Angie Dicken first began writing fiction as a creative outlet during the monotonous, mothering days of diapers and temper tantrums. She is passionate to impress God's love on women regardless of their background or belief. This desire serves as a catalyst for Angie's fiction, which weaves salvation and grace themes across historical cultures and social boundaries. Angie is an ACFW member and is represented by Tamela Hancock Murray of the Steve Laube Agency.


Sherrinda Ketchersid said...

Angie, this is such a great post coming off the heels of Casey's! It's one that I needed, as well.

It's hard to let go of the "industry" part of writing and just write for the love of it. That always makes me think of Mary Connealy who had 10 manuscripts finished before she finally got contracted. She wrote before all the social media was in play...she could just write and not be distracted by all the "buzz" of publishing! It's a good lesson for us all. Thanks, friend!

Angie Dicken said...

Thanks, Sherrinda! I didn't know that about Mary Connealy. I think there is something to be said for social media...but it sure does mess with your mind sometimes when you are in the waiting period.:)

Pepper said...

Great post, Ang!
Write for the LOVE of writing!! Good stuff - and something I needed to hear today too. I'm definitely in a backseat trip on the writing grid right now.
I'm feeling the 'overwhelmed' life feeling and my creativity-cup is mighty low. There are still ideas brewing and begging for release, but my interest in getting them on the page has puttered out a little...okay - if I'm honest it's puttered out a lot.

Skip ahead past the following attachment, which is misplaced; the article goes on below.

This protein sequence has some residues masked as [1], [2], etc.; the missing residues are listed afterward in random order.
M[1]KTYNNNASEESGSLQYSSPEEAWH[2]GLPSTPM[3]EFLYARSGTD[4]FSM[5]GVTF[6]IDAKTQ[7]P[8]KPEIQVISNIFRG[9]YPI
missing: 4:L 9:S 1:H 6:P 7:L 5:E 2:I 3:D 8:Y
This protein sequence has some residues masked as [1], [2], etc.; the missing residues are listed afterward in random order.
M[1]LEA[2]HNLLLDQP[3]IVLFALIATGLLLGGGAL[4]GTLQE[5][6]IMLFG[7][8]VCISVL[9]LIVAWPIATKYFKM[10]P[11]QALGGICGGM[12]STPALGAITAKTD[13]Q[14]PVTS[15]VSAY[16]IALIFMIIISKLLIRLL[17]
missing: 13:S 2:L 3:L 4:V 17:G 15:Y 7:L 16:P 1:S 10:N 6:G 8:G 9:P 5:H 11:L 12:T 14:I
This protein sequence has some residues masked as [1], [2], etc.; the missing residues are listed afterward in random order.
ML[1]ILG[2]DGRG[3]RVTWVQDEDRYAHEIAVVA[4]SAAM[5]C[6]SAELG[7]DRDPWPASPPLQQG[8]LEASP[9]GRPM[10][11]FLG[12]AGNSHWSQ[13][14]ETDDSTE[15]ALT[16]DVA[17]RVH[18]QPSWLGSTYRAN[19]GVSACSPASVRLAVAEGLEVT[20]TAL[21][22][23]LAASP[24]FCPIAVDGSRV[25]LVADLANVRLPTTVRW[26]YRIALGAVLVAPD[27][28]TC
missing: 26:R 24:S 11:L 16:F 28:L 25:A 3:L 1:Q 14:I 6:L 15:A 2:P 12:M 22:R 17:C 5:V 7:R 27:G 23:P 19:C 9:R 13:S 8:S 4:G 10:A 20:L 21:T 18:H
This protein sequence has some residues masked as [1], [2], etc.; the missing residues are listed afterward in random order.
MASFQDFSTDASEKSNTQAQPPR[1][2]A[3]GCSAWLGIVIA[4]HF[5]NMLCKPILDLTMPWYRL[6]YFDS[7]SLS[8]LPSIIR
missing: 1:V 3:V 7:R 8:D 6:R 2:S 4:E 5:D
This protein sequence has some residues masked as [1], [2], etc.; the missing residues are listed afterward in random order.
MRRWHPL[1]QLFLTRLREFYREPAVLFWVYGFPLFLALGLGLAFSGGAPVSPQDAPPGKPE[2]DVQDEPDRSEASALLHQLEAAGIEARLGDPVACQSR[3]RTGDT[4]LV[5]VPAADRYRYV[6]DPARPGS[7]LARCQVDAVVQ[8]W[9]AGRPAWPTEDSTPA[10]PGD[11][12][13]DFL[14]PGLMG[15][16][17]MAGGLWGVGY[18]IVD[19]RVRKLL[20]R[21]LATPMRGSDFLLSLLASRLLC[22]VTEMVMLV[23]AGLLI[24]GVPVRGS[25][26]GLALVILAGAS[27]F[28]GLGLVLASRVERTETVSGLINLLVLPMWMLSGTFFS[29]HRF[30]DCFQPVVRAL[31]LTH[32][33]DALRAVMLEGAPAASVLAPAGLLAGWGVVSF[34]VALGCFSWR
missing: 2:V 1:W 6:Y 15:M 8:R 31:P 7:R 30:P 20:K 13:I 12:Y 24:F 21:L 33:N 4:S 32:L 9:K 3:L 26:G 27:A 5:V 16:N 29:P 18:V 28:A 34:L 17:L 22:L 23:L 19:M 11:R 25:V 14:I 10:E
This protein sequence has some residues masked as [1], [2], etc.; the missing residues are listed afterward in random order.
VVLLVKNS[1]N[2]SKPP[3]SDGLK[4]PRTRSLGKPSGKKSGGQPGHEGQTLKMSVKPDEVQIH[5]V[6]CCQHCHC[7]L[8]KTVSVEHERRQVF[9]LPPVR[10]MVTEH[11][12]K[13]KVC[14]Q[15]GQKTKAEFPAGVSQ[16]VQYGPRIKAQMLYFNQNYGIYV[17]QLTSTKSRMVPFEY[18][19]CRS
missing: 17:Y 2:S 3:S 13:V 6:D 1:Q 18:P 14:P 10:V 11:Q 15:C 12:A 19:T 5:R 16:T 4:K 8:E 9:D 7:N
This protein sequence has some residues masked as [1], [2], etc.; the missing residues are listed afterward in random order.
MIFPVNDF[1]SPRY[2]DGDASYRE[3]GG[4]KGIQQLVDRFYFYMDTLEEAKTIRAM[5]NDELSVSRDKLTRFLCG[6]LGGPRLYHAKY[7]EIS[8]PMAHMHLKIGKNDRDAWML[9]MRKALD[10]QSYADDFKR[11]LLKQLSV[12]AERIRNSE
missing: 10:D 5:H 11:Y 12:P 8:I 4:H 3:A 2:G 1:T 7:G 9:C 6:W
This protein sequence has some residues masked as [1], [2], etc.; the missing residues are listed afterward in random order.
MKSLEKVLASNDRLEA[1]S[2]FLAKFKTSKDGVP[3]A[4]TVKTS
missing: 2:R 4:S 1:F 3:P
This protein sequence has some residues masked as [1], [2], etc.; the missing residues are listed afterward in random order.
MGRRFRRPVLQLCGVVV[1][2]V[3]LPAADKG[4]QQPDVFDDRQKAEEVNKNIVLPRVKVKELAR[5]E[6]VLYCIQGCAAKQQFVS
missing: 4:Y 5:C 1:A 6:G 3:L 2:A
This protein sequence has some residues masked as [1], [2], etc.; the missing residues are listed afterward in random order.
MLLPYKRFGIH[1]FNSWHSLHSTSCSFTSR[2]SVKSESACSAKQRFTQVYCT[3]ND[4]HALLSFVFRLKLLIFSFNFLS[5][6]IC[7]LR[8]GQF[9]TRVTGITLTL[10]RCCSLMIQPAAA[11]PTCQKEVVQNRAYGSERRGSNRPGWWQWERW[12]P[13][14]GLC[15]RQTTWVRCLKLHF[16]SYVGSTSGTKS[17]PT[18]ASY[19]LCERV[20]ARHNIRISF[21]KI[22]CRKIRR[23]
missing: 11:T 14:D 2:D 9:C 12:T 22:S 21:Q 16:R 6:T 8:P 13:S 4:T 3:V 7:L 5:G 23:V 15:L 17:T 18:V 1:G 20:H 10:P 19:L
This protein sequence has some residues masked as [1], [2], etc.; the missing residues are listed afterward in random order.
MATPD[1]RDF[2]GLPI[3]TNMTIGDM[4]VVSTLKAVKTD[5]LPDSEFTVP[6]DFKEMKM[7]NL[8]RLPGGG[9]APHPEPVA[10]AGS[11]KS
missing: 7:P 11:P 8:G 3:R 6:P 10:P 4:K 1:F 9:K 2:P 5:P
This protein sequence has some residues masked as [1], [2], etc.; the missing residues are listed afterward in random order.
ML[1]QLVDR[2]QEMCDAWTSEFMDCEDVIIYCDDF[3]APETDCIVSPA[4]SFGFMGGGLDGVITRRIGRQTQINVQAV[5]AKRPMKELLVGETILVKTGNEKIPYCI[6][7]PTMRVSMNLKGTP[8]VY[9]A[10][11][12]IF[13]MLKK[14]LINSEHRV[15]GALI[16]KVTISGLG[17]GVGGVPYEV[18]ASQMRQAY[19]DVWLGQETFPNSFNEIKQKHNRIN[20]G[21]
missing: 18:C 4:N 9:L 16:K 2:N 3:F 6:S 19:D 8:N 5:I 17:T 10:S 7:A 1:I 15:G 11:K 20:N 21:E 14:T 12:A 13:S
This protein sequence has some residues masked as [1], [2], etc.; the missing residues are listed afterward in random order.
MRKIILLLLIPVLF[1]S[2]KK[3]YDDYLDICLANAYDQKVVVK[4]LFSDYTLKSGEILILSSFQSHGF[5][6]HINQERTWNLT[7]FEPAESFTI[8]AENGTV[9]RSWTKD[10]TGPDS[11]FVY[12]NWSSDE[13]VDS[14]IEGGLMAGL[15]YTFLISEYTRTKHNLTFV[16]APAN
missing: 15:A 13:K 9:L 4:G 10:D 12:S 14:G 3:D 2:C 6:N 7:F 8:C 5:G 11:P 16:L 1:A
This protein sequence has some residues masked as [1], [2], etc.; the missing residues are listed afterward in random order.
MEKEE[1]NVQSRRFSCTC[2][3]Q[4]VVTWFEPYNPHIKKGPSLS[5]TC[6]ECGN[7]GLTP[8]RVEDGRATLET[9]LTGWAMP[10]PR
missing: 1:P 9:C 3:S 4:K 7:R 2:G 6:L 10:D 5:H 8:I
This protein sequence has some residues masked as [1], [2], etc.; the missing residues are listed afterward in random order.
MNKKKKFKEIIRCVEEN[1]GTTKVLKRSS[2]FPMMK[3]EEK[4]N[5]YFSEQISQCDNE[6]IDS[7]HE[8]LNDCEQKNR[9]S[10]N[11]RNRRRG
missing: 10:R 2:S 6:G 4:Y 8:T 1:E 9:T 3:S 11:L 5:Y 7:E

I'm zonked.
I actually wrote a few hundred words yesterday for the first time in a while.
Loving it right now? Not too sure about that.

Pepper said...

And that's a first for me, btw. It makes me sad :-(

Krista Phillips said...


The writing isn't dependent on the publishing. Instead the publishing is depending on the writing.

OHHHHHHHH Seriously, that is GOOD STUFF my friend!!!

Write now, I'm NOT writing just for the love of writing. I have goals and plans and all that fun stuff. It is the season I'm in, and I'm cool with that. I'm still loving writing it. BUT... I've definitely gone through seasons where I've laid my "goals" and "plans" down and just written. Sometimes it was a story, sometimes, it was just blogs. And other times even just allowing myself a lot of time to brainstorm is needed to, because the STORY is what spurs my mind in many cases.

Cindy R. Wilson said...